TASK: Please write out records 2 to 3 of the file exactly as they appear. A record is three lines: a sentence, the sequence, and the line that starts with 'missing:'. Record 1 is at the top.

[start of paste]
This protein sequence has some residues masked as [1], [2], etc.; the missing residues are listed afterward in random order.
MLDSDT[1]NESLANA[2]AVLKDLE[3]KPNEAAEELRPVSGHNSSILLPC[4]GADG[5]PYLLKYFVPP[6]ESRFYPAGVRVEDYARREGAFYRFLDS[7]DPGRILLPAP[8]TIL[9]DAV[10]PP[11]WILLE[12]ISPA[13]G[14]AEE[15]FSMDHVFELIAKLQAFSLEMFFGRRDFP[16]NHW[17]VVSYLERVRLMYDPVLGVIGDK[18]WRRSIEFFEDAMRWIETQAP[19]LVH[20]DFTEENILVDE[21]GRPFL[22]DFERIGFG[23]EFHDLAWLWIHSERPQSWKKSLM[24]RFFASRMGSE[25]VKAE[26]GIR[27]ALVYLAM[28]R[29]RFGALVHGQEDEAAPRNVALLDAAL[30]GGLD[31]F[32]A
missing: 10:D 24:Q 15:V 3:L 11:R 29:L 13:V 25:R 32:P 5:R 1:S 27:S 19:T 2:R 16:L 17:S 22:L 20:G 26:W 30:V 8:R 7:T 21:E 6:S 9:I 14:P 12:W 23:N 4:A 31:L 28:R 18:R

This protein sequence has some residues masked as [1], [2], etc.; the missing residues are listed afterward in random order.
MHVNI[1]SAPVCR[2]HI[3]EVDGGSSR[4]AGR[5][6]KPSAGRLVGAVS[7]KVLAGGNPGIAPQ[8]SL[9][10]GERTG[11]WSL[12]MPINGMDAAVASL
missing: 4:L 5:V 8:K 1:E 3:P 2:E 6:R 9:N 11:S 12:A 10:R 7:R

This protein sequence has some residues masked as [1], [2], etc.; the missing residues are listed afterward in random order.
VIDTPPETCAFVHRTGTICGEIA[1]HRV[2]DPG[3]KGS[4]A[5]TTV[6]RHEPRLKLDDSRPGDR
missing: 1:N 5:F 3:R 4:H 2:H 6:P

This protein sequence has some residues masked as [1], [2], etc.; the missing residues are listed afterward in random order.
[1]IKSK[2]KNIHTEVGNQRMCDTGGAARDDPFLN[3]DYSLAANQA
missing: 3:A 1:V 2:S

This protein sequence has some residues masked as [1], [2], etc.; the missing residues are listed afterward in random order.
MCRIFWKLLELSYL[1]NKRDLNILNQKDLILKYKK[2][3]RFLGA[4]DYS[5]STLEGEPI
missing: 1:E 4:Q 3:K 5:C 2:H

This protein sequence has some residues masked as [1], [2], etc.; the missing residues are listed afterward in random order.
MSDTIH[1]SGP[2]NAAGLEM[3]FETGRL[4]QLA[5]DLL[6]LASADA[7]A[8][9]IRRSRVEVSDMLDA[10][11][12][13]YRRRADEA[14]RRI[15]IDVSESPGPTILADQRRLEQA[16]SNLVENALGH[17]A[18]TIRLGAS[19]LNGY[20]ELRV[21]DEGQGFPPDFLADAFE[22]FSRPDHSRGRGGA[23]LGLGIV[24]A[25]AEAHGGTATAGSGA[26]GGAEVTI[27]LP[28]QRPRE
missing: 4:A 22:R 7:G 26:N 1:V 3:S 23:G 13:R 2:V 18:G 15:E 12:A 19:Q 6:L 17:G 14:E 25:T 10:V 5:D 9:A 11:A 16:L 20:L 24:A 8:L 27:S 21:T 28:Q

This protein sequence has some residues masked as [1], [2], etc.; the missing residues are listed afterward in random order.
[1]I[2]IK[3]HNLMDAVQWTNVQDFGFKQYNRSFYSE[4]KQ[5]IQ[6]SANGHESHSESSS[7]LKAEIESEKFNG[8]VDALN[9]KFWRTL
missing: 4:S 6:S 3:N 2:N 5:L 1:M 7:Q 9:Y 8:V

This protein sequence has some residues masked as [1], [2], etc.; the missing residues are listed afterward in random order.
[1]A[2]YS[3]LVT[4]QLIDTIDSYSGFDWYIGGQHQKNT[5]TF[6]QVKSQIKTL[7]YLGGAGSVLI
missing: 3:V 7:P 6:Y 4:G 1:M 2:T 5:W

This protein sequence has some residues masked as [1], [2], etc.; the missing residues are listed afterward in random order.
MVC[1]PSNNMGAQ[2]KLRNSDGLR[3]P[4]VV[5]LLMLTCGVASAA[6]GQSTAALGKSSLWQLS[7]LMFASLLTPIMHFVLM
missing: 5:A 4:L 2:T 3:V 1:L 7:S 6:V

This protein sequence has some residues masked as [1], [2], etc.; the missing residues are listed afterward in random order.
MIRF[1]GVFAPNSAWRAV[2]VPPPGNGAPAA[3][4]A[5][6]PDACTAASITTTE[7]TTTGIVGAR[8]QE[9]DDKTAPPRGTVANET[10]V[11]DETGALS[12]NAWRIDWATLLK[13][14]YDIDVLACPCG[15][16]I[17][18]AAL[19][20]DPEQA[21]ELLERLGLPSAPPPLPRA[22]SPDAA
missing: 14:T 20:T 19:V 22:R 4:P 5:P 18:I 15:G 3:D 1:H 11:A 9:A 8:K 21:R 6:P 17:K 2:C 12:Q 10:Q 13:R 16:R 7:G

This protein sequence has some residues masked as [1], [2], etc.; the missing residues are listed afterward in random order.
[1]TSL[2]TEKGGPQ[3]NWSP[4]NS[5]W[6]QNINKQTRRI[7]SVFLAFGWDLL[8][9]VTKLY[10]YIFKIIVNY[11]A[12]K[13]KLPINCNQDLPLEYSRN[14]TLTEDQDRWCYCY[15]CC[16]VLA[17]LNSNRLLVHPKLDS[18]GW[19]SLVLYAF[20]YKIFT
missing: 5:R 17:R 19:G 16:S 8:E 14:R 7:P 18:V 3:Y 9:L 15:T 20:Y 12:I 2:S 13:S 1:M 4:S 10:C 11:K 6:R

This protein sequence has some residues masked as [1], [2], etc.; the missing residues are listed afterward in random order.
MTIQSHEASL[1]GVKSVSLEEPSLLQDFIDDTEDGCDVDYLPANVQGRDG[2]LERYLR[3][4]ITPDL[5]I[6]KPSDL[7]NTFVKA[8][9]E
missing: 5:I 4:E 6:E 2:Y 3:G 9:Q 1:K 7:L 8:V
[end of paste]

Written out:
This protein sequence has some residues masked as [1], [2], etc.; the missing residues are listed afterward in random order.
MHVNI[1]SAPVCR[2]HI[3]EVDGGSSR[4]AGR[5][6]KPSAGRLVGAVS[7]KVLAGGNPGIAPQ[8]SL[9][10]GERTG[11]WSL[12]MPINGMDAAVASL
missing: 4:L 5:V 8:K 1:E 3:P 2:E 6:R 9:N 11:S 12:A 10:R 7:R

This protein sequence has some residues masked as [1], [2], etc.; the missing residues are listed afterward in random order.
VIDTPPETCAFVHRTGTICGEIA[1]HRV[2]DPG[3]KGS[4]A[5]TTV[6]RHEPRLKLDDSRPGDR
missing: 1:N 5:F 3:R 4:H 2:H 6:P